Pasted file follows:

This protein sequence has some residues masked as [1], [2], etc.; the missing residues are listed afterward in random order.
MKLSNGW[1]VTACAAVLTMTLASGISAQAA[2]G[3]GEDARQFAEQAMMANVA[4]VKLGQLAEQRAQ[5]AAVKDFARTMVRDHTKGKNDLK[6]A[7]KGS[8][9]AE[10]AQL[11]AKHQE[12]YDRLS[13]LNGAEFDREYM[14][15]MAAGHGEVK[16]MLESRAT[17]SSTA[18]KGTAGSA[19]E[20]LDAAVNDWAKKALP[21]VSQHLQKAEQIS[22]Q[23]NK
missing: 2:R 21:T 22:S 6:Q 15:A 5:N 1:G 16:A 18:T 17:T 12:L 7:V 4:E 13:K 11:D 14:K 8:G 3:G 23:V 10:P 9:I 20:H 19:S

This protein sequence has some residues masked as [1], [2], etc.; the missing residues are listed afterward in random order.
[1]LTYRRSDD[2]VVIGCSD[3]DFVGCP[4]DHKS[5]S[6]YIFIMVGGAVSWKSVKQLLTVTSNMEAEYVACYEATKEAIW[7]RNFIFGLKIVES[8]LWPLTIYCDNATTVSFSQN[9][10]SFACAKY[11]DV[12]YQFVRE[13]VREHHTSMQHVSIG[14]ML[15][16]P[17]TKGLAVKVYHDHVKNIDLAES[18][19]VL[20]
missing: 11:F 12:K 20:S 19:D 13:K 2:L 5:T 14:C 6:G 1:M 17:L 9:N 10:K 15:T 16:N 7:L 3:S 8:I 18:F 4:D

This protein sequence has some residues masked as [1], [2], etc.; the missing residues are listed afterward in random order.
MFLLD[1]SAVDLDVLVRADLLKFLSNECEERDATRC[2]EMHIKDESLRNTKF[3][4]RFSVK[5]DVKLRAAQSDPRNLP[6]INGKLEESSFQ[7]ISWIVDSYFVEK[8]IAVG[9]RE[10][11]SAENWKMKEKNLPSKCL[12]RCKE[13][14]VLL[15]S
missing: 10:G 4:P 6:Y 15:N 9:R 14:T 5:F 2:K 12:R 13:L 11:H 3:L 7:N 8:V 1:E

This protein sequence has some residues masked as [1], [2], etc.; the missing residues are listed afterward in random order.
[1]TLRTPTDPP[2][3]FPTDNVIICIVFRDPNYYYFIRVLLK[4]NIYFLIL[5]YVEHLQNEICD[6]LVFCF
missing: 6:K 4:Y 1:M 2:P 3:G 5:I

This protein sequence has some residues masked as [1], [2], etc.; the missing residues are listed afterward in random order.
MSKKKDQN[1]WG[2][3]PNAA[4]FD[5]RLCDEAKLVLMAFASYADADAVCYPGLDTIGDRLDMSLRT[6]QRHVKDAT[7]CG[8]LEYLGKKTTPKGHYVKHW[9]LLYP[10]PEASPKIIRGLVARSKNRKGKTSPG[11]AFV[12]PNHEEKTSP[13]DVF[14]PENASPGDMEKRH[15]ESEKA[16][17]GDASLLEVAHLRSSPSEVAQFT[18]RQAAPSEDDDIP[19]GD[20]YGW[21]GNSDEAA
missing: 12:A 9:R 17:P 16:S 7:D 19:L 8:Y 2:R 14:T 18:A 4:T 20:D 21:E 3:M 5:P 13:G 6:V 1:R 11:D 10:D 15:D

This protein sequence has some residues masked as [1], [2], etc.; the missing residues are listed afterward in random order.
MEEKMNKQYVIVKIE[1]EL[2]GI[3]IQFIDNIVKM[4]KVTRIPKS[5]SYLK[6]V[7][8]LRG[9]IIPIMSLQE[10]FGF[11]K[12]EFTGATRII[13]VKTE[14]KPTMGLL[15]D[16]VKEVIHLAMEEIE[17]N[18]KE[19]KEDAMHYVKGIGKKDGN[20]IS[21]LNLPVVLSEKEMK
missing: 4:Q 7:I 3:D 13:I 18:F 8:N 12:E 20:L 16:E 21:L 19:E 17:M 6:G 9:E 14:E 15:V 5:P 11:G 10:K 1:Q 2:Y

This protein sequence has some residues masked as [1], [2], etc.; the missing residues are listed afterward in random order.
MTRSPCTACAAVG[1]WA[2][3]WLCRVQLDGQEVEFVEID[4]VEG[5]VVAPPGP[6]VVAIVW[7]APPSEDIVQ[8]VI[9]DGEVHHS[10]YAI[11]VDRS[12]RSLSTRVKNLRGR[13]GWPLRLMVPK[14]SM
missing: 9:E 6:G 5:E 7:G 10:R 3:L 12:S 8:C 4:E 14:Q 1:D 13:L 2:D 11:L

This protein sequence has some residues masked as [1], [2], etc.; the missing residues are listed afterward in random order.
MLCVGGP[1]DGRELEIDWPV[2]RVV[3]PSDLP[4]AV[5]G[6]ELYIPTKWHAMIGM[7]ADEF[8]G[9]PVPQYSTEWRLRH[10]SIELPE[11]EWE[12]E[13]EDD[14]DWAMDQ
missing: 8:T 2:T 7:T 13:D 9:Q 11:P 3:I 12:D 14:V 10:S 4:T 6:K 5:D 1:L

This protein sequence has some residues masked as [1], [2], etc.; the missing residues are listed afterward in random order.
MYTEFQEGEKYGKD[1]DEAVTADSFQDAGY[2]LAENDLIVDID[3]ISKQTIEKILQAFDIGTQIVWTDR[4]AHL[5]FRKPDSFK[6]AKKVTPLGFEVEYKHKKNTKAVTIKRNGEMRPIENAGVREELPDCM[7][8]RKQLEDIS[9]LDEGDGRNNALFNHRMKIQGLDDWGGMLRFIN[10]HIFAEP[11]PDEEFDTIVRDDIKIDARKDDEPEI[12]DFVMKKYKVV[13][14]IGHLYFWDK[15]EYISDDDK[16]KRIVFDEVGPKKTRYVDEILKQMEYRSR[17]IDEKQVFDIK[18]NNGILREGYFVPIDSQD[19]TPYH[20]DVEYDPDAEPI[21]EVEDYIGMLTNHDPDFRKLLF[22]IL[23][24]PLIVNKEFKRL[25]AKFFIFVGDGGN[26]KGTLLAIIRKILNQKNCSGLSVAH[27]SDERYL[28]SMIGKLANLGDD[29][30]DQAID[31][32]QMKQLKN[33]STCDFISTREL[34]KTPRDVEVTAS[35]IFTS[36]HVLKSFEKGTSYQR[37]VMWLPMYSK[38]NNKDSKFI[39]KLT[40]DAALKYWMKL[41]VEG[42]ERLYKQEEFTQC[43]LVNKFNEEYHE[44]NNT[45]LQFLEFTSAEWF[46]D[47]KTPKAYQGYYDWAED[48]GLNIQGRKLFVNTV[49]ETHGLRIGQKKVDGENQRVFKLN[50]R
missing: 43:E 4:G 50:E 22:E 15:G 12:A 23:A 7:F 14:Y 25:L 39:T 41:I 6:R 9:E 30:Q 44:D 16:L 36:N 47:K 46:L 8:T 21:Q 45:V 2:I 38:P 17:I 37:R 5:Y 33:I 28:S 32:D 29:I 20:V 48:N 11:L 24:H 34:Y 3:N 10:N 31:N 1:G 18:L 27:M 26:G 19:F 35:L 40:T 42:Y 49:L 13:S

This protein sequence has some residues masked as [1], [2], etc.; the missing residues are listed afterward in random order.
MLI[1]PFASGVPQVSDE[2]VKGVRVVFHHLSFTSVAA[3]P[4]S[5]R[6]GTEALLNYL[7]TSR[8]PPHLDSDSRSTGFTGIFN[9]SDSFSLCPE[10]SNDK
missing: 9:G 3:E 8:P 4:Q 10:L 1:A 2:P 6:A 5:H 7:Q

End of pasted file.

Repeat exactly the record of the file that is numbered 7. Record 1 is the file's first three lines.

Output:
This protein sequence has some residues masked as [1], [2], etc.; the missing residues are listed afterward in random order.
MTRSPCTACAAVG[1]WA[2][3]WLCRVQLDGQEVEFVEID[4]VEG[5]VVAPPGP[6]VVAIVW[7]APPSEDIVQ[8]VI[9]DGEVHHS[10]YAI[11]VDRS[12]RSLSTRVKNLRGR[13]GWPLRLMVPK[14]SM
missing: 9:E 6:G 5:E 7:G 10:R 3:L 12:S 8:C 4:E 14:Q 1:D 13:L 2:D 11:L